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Hullabaloo


Saturday, December 17, 2016

 
The carbon election

by digby




















Ron Brownstein, whom I consider to be the best (and most prescient) of all the electoral analysts, offered up a very interesting observation about the election this week. He comes at the question of polarization from some original perspectives:
For Democrats, the lingering question of whether it was demographic or economic anxiety that primarily motivated Donald Trump’s coalition is a little like poet Robert Frost asking whether the world will end in fire or ice.

The answer may be the same, too. Frost, of course, concluded that either would do the job. “I hold with those who favor fire,” he wrote, before adding: “for destruction ice/Is also great/And would suffice.” Likewise, with Trump, the accumulating evidence suggests his core voters feel eclipsed by both the cultural and economic changes reshaping American life.

Trump’s polarizing appeal has deepened the existing geographic and demographic fault lines in American politics into a chasm so imposing it could mark the border between two countries. On one side, Hillary Clinton routed Trump in the racially and culturally diverse metropolitan centers that are helping forge a globalized, information-based, and low-carbon economy. On the other, Trump posted crushing margins in the places that feel eclipsed, or threatened, by all of those trends.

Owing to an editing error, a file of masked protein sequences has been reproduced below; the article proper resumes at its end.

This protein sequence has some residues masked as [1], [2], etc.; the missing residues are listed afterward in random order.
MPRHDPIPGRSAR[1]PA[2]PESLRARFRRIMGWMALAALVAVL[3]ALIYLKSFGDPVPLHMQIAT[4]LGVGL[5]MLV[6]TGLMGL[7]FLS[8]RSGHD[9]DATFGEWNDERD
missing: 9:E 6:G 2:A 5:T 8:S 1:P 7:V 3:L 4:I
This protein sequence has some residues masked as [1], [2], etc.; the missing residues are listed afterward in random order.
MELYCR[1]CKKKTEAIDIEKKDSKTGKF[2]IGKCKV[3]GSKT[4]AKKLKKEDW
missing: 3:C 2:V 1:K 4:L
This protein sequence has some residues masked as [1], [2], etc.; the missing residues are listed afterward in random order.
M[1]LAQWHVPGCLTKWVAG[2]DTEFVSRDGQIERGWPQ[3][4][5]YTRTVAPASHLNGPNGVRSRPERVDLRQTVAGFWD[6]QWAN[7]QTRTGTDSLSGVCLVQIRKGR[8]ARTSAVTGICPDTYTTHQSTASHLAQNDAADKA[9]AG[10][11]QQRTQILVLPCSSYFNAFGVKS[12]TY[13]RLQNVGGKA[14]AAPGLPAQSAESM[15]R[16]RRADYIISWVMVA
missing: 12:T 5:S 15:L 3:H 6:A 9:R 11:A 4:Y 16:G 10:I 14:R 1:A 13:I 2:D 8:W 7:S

The latest evidence of this widening divide comes from Trump’s repeated selection of oil-industry allies for key Cabinet positions: Exxon Mobil CEO Rex Tillerson for secretary of state, former Texas Governor Rick Perry for secretary of energy, and Oklahoma Attorney General Scott Pruitt as the Environmental Protection Agency administrator. Tillerson and Perry have both displayed some nuance in their approach to energy. But, overall, with those choices, Trump has indelibly endorsed the fear that reducing carbon emissions to combat the destabilizing threat of global climate change will undermine economic growth.

Experience simply doesn’t justify that fear. As Mark Muro, policy director at the Brookings Institution’s Metropolitan Policy Program, calculated in an important recent analysis, since 2000 the United States increased its economic output by 30 percent while reducing carbon emissions by 10 percent. Over that period, he reported, fully 33 states grew their economies while reducing their emissions.